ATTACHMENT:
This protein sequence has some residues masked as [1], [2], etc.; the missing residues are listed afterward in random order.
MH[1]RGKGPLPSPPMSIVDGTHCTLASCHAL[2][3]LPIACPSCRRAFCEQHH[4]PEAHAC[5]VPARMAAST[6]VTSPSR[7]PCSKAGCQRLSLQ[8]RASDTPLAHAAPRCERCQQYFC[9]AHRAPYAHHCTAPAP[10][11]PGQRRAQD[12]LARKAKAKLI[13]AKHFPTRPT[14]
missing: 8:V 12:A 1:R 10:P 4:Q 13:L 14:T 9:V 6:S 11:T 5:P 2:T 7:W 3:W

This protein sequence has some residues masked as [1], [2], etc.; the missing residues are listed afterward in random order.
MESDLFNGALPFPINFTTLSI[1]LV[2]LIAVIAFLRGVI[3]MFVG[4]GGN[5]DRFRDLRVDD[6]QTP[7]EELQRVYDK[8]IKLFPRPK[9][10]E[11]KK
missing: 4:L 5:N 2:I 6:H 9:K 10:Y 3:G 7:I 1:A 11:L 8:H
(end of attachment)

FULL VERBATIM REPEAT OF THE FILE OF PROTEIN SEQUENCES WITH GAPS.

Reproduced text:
This protein sequence has some residues masked as [1], [2], etc.; the missing residues are listed afterward in random order.
MH[1]RGKGPLPSPPMSIVDGTHCTLASCHAL[2][3]LPIACPSCRRAFCEQHH[4]PEAHAC[5]VPARMAAST[6]VTSPSR[7]PCSKAGCQRLSLQ[8]RASDTPLAHAAPRCERCQQYFC[9]AHRAPYAHHCTAPAP[10][11]PGQRRAQD[12]LARKAKAKLI[13]AKHFPTRPT[14]
missing: 8:V 12:A 1:R 10:P 4:Q 13:L 14:T 9:V 6:S 11:T 5:P 2:T 7:W 3:W

This protein sequence has some residues masked as [1], [2], etc.; the missing residues are listed afterward in random order.
MESDLFNGALPFPINFTTLSI[1]LV[2]LIAVIAFLRGVI[3]MFVG[4]GGN[5]DRFRDLRVDD[6]QTP[7]EELQRVYDK[8]IKLFPRPK[9][10]E[11]KK
missing: 4:L 5:N 2:I 6:H 9:K 10:Y 3:G 7:I 1:A 11:L 8:H